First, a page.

In a previous post we introduced the idea that openness is a magnetic ability shared by many exceptional communicators and performers. We explored how simply giving yourself permission and choosing to open up is a good place to start.
Now, let’s look closer at the first aspect of the definition of openness: Lack of restriction; Accessibility.
Restriction means limiting or controlling, while accessibility means being able to be reached. Part of openness then is about being free with our expression and reachable to our audiences.
Let’s start with how we can be more reachable to our audiences. One of the most important ways we can practice being more reachable to our audiences is by casting off our bulky, clumsy and heavy suits of armour.
Practicing openness while speaking or performing can, for many people, feel uncomfortable or even downright terrifying. In stressful situations in particular, like public speaking or performing, many of us react by raising our defences as a way to cope with the stress. Nerves often amplify the defence impulse.
In some contexts a bit of armour can be necessary and helpful. However many of us have hyperactive defence mechanisms that leave us straight-jacketed and impenetrable. We shut the windows, close the blinds, bolt the doors, and hide inside ourselves. Tragically, our very own seeming ‘protection’ completely kills connection. It leaves audiences feeling ignored, uninvited and unwelcome.
The temptation to disappear, shut off or check out when speaking or performing can be challenging to overcome. Many of us have built up deeply ingrained habits that can be hard to change. But the good news is we can change.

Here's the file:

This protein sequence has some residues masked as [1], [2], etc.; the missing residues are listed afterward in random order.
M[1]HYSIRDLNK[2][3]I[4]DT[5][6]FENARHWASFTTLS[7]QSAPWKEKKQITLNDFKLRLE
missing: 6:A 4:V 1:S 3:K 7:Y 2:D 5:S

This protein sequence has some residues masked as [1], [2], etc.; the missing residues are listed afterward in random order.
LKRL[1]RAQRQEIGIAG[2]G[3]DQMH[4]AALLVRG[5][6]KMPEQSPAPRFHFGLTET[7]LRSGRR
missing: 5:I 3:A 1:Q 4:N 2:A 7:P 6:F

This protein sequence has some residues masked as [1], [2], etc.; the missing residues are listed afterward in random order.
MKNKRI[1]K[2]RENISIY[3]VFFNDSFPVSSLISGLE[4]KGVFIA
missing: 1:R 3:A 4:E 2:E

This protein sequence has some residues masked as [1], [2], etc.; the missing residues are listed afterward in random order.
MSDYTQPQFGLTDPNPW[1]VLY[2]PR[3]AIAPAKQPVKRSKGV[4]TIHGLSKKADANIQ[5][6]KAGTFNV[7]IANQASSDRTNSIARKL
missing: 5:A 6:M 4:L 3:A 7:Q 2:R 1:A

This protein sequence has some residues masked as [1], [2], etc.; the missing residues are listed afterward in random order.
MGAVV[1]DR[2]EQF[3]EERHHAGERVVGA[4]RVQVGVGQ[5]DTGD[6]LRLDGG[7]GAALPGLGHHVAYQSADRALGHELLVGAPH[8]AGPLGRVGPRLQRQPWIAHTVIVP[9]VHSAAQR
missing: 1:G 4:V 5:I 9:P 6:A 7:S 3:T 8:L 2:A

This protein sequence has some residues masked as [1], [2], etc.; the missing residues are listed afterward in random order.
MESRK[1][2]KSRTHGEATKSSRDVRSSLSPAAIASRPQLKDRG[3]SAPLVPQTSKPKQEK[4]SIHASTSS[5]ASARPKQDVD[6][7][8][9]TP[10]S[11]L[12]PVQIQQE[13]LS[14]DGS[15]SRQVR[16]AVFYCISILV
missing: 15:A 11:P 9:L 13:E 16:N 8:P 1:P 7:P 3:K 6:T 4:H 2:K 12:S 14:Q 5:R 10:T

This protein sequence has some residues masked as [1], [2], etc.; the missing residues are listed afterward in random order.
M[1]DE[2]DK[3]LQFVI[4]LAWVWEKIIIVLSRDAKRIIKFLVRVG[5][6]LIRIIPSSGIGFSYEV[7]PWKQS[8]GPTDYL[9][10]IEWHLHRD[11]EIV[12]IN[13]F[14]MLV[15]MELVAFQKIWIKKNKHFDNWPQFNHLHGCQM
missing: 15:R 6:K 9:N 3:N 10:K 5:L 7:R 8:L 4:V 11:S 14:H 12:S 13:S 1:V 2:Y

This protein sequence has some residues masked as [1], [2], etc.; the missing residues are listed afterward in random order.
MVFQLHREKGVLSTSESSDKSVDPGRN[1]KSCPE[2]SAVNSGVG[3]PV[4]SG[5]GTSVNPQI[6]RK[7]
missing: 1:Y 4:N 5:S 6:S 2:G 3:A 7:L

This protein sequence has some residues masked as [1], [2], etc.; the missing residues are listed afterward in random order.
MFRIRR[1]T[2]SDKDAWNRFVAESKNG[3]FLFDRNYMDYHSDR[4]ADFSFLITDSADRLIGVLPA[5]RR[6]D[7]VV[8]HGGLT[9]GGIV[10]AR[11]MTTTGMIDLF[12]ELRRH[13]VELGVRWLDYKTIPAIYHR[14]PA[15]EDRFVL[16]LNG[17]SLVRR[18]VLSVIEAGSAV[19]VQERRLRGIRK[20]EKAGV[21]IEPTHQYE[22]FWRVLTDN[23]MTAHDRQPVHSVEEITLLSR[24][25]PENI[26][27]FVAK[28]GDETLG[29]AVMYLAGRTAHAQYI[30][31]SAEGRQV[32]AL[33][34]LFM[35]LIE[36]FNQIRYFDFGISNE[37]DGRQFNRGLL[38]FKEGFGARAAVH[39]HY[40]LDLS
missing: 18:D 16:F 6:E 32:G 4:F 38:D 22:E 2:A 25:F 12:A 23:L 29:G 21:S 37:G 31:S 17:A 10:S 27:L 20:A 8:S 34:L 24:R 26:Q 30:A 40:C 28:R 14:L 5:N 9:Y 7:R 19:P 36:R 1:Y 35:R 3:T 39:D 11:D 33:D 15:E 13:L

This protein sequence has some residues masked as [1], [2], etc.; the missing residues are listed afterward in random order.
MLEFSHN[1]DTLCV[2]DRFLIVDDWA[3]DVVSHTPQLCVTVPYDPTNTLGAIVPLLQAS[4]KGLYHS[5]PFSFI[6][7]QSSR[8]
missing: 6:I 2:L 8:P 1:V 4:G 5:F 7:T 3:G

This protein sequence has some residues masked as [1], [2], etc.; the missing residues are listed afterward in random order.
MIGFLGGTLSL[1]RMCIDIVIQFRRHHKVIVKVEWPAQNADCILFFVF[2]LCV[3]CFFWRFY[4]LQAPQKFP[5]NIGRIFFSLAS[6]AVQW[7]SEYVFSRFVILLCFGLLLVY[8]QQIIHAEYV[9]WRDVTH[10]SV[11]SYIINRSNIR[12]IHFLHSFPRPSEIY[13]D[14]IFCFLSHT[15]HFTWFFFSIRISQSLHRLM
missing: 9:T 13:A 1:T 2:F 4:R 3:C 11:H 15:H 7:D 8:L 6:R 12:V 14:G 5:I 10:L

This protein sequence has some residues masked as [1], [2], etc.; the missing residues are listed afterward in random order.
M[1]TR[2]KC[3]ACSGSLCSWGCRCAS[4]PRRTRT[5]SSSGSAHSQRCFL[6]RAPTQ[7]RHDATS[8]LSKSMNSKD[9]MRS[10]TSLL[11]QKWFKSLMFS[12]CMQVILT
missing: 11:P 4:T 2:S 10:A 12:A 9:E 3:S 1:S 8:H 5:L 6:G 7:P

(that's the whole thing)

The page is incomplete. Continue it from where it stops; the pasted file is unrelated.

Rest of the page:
We can rally our courage and bravely throw open the windows, blinds, and doors to our inner life. We can cast off our unnecessary armour and let down our guards. Then we invite our audiences in, instead of slamming the door in their faces. Then we can be reached; we can be seen, felt and heard. Then we can let the magnetism of our openness pull our audiences into the stories we weave, whisking them away on an unforgettable journey.
Visualise. Practice developing your sensitivity and tolerance to vulnerability by imagining yourself speaking or performing without raising your defences. Many athletes and artists use the technique of visualisation as a way to practice or rehearse. Imagined experiences can activate and trigger impulses similar to actual experiences, so our imagination is a great place to practice and encourage new ways of thinking and feeling.
Symbolise. Try symbolising your armour with an object that you can leave behind next time you speak or perform. It could be a coat, a scarf, keys, a coin, a pencil, a notebook or whatever. The important thing is that you endow the object as a symbol for your defence mechanisms. Then simply leave it behind when you go to speak or perform.